These networking events feature an educational session worth 1 EDAC/AIA CEU + plenty of social time to meet the local healthcare design community.
What’s new in healthcare design? What’s changing? Who’s doing what and where? And what do your local colleagues think about it all?
Join us for “Innovations in Healthcare Design” — your chance to catch up on the latest industry buzz, connect with colleagues in a casual setting over wine and hors d’oeuvres, and still get home in time for your favorite show.
This event is FREE to CHD Affiliate Members, Partners, and Guests (make sure you are logged into the website before you register). Non-members can attend for a $40 donation which can later be applied towards membership. Contact Lynn Kenney for details, firstname.lastname@example.org.
Myths and Realities Related to the Role of the Built Environment in Infection Prevention
There are many different types of healthcare-associated infections (HAIs) and the factors that contribute to each are complex and varied. The built environment can be one contributing factor in transmission, but it is important to understand the nature of that contribution and what design strategies are evidence-based and necessary, and those that may help to decrease the “risk” for infection transmission. The ACA and VBP is pushing clinicians, designers, and solutions providers to look at infection prevention and control in new ways. However the subject has many myths, and a great deal of marketing. For example, antimicrobial surfaces and UV light will solve everything.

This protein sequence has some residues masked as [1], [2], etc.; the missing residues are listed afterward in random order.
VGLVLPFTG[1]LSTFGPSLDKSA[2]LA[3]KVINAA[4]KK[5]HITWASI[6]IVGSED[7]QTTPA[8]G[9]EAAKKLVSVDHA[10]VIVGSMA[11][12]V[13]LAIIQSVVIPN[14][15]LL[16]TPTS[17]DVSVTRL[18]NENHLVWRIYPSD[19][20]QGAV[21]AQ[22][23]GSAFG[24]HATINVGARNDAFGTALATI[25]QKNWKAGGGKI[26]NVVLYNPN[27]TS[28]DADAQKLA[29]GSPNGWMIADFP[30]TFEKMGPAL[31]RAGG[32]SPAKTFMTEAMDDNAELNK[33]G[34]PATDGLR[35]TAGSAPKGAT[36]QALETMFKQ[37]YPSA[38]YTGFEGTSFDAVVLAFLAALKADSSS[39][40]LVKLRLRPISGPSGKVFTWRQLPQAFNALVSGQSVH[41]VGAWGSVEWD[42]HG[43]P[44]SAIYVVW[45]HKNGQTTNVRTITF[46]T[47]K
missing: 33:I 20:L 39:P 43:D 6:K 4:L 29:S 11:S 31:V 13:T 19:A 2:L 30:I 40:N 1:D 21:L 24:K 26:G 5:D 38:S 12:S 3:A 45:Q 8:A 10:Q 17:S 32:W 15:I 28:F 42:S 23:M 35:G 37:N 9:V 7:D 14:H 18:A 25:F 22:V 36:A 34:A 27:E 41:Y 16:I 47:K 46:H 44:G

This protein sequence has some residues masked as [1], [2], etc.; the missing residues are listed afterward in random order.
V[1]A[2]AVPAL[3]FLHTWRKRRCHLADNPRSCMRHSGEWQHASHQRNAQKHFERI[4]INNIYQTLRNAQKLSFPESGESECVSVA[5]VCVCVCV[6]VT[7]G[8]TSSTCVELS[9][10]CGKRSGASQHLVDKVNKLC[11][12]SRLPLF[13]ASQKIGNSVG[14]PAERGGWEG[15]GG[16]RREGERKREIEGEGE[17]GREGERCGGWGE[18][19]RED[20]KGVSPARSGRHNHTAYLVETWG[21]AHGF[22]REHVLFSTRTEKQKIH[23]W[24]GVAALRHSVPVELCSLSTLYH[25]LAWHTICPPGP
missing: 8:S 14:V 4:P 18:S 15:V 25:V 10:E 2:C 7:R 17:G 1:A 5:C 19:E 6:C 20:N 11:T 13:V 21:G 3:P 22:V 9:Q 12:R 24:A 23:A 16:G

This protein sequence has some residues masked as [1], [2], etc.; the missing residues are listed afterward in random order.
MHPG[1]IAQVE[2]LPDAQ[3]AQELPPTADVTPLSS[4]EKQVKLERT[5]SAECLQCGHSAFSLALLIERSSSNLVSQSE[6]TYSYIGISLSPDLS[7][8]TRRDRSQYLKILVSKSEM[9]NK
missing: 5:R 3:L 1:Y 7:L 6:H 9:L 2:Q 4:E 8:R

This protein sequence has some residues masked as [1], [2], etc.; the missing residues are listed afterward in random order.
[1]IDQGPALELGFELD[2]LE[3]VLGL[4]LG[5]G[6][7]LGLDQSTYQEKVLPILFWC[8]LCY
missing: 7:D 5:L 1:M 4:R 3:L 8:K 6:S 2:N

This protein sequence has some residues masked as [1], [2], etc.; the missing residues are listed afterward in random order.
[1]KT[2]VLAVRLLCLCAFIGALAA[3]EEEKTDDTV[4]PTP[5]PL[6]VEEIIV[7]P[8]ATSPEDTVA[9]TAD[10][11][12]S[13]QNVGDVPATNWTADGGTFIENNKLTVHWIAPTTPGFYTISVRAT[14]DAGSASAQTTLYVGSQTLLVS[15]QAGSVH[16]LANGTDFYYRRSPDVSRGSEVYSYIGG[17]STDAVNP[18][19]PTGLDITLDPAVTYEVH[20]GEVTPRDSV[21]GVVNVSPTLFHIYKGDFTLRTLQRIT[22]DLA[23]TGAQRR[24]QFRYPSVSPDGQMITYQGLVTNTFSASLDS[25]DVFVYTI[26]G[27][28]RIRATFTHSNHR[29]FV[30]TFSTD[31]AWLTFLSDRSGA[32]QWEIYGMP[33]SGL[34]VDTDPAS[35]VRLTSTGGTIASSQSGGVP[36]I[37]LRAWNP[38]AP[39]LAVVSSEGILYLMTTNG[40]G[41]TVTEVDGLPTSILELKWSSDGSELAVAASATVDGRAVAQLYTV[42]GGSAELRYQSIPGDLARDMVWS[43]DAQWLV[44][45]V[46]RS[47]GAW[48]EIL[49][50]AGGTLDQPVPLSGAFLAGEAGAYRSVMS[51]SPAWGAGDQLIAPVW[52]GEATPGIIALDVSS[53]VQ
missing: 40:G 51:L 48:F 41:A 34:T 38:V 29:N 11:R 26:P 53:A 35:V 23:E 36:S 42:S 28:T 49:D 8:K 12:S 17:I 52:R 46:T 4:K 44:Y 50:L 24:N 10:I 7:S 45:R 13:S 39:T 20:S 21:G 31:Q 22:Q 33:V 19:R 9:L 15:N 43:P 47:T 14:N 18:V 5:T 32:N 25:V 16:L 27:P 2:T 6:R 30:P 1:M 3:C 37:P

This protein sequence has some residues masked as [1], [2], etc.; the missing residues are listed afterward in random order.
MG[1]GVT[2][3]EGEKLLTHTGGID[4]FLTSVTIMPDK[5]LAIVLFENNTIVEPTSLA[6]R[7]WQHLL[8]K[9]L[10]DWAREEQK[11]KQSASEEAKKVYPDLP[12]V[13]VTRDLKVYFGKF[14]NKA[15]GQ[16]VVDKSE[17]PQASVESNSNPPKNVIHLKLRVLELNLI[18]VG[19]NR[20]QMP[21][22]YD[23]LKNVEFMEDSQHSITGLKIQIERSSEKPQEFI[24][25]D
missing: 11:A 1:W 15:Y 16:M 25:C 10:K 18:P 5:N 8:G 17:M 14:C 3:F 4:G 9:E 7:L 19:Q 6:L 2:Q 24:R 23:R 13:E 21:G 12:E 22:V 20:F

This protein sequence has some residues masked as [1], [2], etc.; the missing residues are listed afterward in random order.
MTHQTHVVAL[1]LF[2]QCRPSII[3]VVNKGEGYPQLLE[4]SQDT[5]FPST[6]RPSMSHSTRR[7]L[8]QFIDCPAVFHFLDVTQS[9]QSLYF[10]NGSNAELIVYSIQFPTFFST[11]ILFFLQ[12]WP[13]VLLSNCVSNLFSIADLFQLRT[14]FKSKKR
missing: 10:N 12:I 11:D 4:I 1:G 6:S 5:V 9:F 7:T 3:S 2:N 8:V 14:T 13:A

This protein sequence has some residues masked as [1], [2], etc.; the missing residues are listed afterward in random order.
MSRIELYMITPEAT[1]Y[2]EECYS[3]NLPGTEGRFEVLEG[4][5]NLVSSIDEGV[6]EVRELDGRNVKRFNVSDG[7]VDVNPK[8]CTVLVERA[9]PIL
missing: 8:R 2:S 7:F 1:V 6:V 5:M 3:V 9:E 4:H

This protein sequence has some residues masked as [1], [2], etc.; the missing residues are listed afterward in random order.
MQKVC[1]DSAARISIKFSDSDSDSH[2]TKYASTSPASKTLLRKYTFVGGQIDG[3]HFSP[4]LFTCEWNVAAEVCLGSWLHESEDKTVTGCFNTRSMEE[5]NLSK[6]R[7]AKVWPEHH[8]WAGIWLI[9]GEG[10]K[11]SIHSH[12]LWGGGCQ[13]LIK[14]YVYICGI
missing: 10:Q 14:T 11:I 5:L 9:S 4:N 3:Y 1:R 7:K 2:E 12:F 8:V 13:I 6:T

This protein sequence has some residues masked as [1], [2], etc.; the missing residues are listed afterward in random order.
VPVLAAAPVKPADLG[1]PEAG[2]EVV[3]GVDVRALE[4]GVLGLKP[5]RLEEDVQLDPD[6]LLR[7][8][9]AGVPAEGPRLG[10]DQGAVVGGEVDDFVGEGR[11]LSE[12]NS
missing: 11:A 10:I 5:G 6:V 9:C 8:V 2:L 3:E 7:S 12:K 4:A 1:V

Paula Wright has been certified in infection control for over 20 years and serves as a member of the FGI Healthcare Guidelines Revisions Committee. She will discuss common myths and highlight evidence to help you consider the many complex variables.
Paula Wright, RN, BSN, CIC
Project Manager, Infection Control Unit
Massachusetts General Hospital
Paula Wright, a graduate of Laboure College and Worcester State College is a registered nurse with over 40 years of experience in hospital nursing. Ms. Wright has been working in Infection Prevention and Control for over 20 years and has maintained Certification in Infection Control since 1996. She was the Coordinator of the Infection Control Program at Massachusetts Eye and Ears Infirmary for 8 years and the Director of the Infection Control Program for Massachusetts General Hospital (MGH) for 10 years with responsibility for oversight of the program across all MGH sites. She supervised a department of 8 staff including 5 certified Infection Preventionists. She has recently changed roles and is now a Project Manager within the Infection Control Department at MGH focusing on infection prevention projects such as prevention of central line-associated bloodstream infections, catheter-associated urinary tract infections and efforts to improve cleaning and disinfection of the patient care environment. In addition, she is the primary member of the IC team responsible for completing Infection Contol Risk Assessments for construction and renovation projects at MGH and was a member of the 2014 FGI Healthcare Guidelines Revisions Committee.